Kyrie Irving apologizes and returns to the Nets

Kyrie Irving will play for the Brooklyn Nets again on Sunday after apologizing for tweeting a link to an antisemitic documentary.

Irving was suspended by the organization on November 3 after he failed to deny holding antisemitic views while speaking to media at the Nets’ practice facility.

Irving stated he should have handled the situation differently upon his return to the gym for the team’s morning shootaround on Sunday.

Irving stated, “I do not support hate speech, antisemitism, or anything that is detrimental to the human race.” “I believe we should all have an opportunity to speak for ourselves when things are assumed about us, and I believe it was necessary for me to stand in this place and take responsibility for my actions, because there was a way I should have handled all of this, and as I look back and reflect on the opportunity I had to offer my deepest apologies to anyone who felt threatened or hurt by what I posted, that was in no way my intention.” Kyrie Irving (11) of the Brooklyn Nets advances the ball during the fourth quarter of their game against the Chicago Bulls on November 1, 2022 at the Barclays Center in New York City. Dustin Satloff / Getty Photographic

Irving has missed eight games due to his suspension, which the Nets have stated would last for at least five games without pay. The organization said that he will be available for Sunday night’s home game against Memphis.

When Irving posted the link to “Hebrews to Negroes: Wake Up Black America” on his Twitter profile, he said he was first looking for additional information about his lineage. According to the Amazon plot summary, the 2018 film “reveals the true identity of the Children of Israel.”

The video is packed with Jewish conspiracy ideas, such as bogus assertions that Jews ruled the slave trade.

When first questioned about his freedom to share things that interests him, he was belligerent. A few days later, during another interview, he refused to apologize or clarify his religious convictions, resulting to his suspension.

Irving said, “How can you brand someone an antisemite if you don’t know them?” “I was properly defensive that there was a presumption that I may be antisemitic, or that I intended to upload a documentary to stand beside all the viewpoints in the video,” he added.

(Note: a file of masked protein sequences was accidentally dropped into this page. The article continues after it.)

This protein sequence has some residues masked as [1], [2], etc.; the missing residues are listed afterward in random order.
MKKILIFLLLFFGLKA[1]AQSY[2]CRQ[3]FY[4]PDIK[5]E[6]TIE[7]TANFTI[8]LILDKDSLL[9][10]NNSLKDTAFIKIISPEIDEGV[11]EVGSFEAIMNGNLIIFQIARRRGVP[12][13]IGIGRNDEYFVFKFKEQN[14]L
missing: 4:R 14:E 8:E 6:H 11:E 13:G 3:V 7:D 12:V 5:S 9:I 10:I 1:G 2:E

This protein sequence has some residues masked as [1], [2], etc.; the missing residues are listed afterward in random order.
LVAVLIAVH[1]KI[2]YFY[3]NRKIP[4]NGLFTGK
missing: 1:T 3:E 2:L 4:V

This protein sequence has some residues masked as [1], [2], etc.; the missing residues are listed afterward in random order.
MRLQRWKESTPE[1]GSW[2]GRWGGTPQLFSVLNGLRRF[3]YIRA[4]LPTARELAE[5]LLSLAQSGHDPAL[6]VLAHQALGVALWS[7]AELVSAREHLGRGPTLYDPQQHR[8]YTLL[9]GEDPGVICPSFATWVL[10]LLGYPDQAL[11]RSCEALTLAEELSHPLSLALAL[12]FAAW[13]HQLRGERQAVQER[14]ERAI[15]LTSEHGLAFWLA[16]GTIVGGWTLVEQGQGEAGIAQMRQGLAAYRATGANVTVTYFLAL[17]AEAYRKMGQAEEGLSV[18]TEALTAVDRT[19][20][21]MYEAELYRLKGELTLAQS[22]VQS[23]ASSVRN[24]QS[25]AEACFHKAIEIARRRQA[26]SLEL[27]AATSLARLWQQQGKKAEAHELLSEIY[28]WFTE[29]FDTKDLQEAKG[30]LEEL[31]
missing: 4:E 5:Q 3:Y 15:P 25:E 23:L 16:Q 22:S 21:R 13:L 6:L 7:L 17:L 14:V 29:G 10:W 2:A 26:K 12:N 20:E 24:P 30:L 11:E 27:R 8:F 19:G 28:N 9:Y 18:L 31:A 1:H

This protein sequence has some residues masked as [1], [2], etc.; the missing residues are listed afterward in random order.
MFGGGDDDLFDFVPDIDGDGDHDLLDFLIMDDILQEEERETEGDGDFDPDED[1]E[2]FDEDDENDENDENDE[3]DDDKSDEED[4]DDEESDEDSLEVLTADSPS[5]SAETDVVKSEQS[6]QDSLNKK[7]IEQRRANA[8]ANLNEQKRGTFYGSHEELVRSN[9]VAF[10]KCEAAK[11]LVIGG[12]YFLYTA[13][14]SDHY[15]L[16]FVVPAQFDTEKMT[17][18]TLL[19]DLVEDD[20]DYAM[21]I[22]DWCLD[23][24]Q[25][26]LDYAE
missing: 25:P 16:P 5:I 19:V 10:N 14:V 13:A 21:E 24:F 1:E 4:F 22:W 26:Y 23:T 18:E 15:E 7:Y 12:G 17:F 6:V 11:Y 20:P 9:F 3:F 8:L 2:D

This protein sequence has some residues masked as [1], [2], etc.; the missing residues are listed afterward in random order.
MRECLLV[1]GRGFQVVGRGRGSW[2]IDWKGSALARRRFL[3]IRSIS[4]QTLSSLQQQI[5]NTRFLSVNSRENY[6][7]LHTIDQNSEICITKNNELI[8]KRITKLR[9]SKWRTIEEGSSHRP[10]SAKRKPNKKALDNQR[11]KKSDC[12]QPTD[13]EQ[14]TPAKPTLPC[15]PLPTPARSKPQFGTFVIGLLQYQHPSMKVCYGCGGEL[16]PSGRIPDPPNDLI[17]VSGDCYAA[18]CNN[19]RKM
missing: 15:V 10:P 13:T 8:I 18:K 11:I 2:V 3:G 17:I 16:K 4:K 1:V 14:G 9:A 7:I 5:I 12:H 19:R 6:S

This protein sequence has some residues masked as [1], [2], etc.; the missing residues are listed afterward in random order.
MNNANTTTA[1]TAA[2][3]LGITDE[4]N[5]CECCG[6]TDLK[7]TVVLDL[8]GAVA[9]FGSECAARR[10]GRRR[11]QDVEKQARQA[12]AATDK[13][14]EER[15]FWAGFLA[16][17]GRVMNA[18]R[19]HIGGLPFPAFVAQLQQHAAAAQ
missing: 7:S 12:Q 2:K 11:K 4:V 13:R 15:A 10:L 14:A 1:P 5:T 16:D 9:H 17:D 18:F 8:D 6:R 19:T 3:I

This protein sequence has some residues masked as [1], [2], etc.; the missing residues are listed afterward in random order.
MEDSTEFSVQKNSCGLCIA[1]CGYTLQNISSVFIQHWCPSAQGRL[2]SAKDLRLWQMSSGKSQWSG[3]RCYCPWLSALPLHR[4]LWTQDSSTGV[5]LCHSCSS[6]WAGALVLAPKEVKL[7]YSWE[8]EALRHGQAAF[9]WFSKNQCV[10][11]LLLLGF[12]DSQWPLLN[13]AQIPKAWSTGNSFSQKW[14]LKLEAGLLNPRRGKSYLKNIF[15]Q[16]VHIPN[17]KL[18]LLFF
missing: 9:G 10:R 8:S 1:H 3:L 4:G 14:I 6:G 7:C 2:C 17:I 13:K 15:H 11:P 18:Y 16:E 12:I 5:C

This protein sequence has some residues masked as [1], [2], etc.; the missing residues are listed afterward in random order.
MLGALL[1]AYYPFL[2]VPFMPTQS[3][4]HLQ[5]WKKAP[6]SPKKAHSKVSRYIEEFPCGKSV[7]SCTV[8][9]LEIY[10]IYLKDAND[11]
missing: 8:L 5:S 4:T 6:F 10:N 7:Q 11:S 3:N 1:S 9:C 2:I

Later, in an Instagram post, Irving did apologize for not articulating the precise ideas with which he agreed and disagreed when he shared the documentary.

On Sunday, he thanked family and friends for their support in a speech lasting almost 12 minutes. Some, including National Basketball Players Association executives and Nets general manager Sean Marks, were there while he talked.

Irving stated, “I did not intend any damage to any person or group of people, and this is a major moment for me because I’ve learned through this process that the strength of my voice and the impact I have within my community are extremely great, and I want to be accountable for that.” “In order to do so, you must confess when you are wrong and when your actions have negatively affected others.”

The aftermath from Nike’s suspension of its agreement with Irving appeared to further fracture the relationship between Irving and the Nets, who declined to extend his contract last summer. Last season, he missed the most of their home games because he refused to acquire the COVID-19 vaccination that was required at the time in New York City.

When suspending him, the organization stated that he was “unfit to be involved with the Brooklyn Nets.” On Sunday, the Nets applauded Irving on his progress since then.

“Kyrie took responsibility of this trip and spoke with several Jewish community members,” the team stated in a statement. We are satisfied with the manner in which he is approaching the situation.

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